Monday, December 23, 2013

Don’t Dis Their Ability!

Originally published on the Nation Newspaper

Being politically correct is ardous! We call them ‘disabled’, ‘differently-abled’, ‘special’, ‘handicapped’, ‘physically challenged’ and even ‘handicapable’ ! But what do people with disabilities prefer to be called? This question was thrown at the panellists at ‘Kuppiya’- the 2nd panel discussion hosted by the Rotaract Club of the Faculty of Arts of the University of Colombo.

Kuppiya is a Sinhala slang that exists within the Sri Lankan university vernacular, which, more often than not, is only used (and understood) by university students and the alumni. The word which, in its literal sense translates directly to ‘small bottle’ or a ‘small lamp’, is used to refer to an informal self-help group, where one or several students who are better informed of a certain subject area teach the same to the others in the group free of charge. Earlier this month, on the International Day of Persons with Disabilities, another edition of the Kuppiya was hosted surrounding the theme- ‘the disability label.’

Ishan Jalil was born blind. But today he is a Champion of Rights of Persons with Disabilities. Ishan thinks that the term ‘differently –abled’ is just sugar-coating reality. ‘If you really think about it, aren’t we all differently-abled? He asked the audience. Some of us can sing, others can dance or play cricket- we’re all differently abled! We aren’t any different. The term ‘differently-abled, suggests exactly the opposite- it suggests that we’re different, or alien. People with disabilities are not socially disabled. What is important to understand is that disability is simply a part of human diversity and society should learn to accept us for who we are’.
Ishan has almost completed in Bachelor of Arts Degree in International Relations at the Faculty of Arts. He is the President of Young Voices- Sri Lanka an organization advocating for rights of Persons with Disabilities (PWDs) supported by Leonard Cheshire Disability. Ishan is also a Senator in the Sri Lanka Youth Parliament a youth activist and a Rotaractor. Many also found out at the Kuppiya- that Ishan is the world’s first born blind oarsman!

The term 'differently abled' was first proposed (in the 1980s) as an alternative to terms such as 'disabled', handicapped, etc. on the grounds that it gave a more positive message and thus avoided discrimination towards people with disabilities. Since then, the term has gained little currency and has been criticized as both euphemistic and condescending. Ishan says that the phrase was introduced due to the influence of faith-based organizations as a good faith label but is actually counterproductive and its implications are misleading.

Samitha Samanmali is a practicing doctor at the National Hospital of Sri Lanka who is a wheelchair user. Unlike Ishan, she wasn’t born with her disability. On the 15th of February 2008- Samitha: then, a 24 year old 4th year undergraduate of the Faculty of Medicine of the University of Colombo met with an accident while preparing for the Dayata Kirula Exhibition at the BMICH.  She rushed into a temporary steel tent away from the pouring rain when the structure unexpectedly collapsed above her. Samitha was trapped between the iron rods and one pole hit her head causing severe damage to her spinal cord. Her lower body was paralyzed for life. But three years later she has now successfully completed her MBBS degree and assumed duties as a doctor.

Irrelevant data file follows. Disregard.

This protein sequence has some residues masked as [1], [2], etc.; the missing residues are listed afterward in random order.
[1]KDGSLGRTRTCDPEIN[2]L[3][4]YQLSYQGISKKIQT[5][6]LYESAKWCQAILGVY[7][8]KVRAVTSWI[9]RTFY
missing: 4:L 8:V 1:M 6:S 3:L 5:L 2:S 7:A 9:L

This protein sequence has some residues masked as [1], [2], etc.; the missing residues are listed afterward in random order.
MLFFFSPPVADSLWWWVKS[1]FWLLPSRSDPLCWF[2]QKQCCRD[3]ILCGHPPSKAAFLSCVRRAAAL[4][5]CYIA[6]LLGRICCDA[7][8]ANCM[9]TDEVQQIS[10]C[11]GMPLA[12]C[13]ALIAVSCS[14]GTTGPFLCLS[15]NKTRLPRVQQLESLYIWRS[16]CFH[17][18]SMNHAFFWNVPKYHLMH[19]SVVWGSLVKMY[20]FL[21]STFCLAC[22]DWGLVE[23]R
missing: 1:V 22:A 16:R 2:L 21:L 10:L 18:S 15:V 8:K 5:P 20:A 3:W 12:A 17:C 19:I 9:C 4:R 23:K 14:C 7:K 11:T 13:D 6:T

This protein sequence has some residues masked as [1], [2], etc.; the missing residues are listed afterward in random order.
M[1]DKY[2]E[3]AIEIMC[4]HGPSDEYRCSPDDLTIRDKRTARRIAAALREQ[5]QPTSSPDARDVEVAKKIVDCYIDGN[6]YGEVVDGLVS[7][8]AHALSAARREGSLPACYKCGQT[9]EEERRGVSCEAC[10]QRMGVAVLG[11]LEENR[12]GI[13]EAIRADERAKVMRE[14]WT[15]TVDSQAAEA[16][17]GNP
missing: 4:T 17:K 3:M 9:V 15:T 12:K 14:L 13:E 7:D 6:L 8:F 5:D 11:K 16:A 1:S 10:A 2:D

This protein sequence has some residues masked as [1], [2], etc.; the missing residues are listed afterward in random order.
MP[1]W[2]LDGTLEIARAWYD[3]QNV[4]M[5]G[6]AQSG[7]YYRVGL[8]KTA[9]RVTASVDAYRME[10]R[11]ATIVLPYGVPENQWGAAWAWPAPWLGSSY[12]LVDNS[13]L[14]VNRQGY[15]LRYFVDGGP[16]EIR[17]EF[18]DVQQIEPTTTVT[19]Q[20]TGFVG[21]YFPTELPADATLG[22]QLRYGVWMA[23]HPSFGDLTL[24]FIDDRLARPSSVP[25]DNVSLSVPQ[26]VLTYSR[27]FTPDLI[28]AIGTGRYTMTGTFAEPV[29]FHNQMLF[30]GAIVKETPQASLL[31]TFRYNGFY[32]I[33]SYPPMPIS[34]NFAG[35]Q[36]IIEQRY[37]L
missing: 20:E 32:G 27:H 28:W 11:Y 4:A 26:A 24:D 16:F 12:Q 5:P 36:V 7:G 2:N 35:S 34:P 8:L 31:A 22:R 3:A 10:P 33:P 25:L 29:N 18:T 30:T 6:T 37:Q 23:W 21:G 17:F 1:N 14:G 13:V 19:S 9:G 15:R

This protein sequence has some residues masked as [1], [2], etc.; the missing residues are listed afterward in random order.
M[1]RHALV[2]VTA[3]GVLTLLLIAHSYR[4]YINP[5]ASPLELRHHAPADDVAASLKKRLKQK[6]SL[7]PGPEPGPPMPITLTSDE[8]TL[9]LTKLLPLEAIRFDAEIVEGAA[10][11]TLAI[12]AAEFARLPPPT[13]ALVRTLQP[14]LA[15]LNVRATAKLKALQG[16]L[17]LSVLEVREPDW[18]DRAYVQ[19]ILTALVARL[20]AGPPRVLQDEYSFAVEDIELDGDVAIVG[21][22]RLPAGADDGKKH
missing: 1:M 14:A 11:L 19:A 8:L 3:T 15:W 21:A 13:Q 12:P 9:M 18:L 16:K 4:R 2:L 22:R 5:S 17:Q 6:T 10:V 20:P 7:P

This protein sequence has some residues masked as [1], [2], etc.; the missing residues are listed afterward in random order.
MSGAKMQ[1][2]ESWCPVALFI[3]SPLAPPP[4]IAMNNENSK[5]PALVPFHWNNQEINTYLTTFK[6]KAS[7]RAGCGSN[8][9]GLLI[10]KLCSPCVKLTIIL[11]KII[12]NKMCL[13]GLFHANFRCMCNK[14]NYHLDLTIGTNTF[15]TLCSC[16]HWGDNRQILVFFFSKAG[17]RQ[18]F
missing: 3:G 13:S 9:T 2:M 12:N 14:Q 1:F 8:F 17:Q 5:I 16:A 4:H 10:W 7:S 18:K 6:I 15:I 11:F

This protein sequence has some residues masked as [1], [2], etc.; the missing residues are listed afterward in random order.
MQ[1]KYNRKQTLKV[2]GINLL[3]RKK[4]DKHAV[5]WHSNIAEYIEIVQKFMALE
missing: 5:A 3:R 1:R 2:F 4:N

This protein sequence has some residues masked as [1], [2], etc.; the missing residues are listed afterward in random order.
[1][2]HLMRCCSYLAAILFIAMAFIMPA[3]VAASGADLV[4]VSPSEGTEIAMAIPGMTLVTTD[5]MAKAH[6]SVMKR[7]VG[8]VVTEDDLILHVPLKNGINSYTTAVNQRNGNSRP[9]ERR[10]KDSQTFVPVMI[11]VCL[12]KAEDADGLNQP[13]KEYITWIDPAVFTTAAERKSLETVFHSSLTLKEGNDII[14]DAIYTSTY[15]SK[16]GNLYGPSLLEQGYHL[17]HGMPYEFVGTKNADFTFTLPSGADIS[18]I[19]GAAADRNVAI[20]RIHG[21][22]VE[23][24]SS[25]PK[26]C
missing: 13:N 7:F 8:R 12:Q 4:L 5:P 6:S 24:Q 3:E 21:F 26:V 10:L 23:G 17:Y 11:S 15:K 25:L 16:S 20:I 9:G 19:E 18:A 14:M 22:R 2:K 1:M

Dr. Samitha thinks that terminology is not important. It’s up to people to decide what they prefer to be called. She thinks that what is actually important is to ensure that people with disabilities are included in all aspects of society. She reiterated that if one is determined to do something they could do anything despite any disability.

Finally, Commissioner of Human Rights Dr. Prathibha Mahanamahewa spoke about the various steps taken by the Human Rights Commission of Sri Lanka to guarantee the rights of persons with disabilities. However, he highlighted that, even though the de jure law exists, there are many loopholes in terms of implementation.  He pointed out that although the rights of persons with disabilities have been guaranteed by law, these rights are often neglected. ‘We should take steps to demolish all buildings that do not follow the necessary steps to make them accessible to persons with disabilities!’ he said.

People with disabilities include senior citizens, (soon a fifth of our population), pregnant mothers, those recovering after surgery or illnesses and injured war heroes. Groups such as women with disabilities, or a PWD belonging to an ethnic minority maybe doubly discriminated. However, even though Sri Lanka has signed the UN Convention on the Rights of Persons with Disabilities but hasn’t ratified it because of the absence of the local law to give effect to it.

In India, following historic court ruling, PWDs were guaranteed the right to vote- which is perhaps the most fundamental of all political rights. This meant that ramps were installed in polling stations, braille numbers were in place at polling booths, and members of the electoral staff were trained. Sri Lanka, however, is far behind. All important publications- including the Constitution the country should be available in braille and sign language interpretation should be made available at all national events.

People with disabilities are not passive recipients of services – they are an integral component of the workforce. 
Our panel at Kuppiya which featured some amazing speakers bore witness to this very fact.

1 comment:

Jani Bee said...

:Awesome Senel :-D wanted to read this for quite a sometime and now only found time to read :-D nicely summed up :)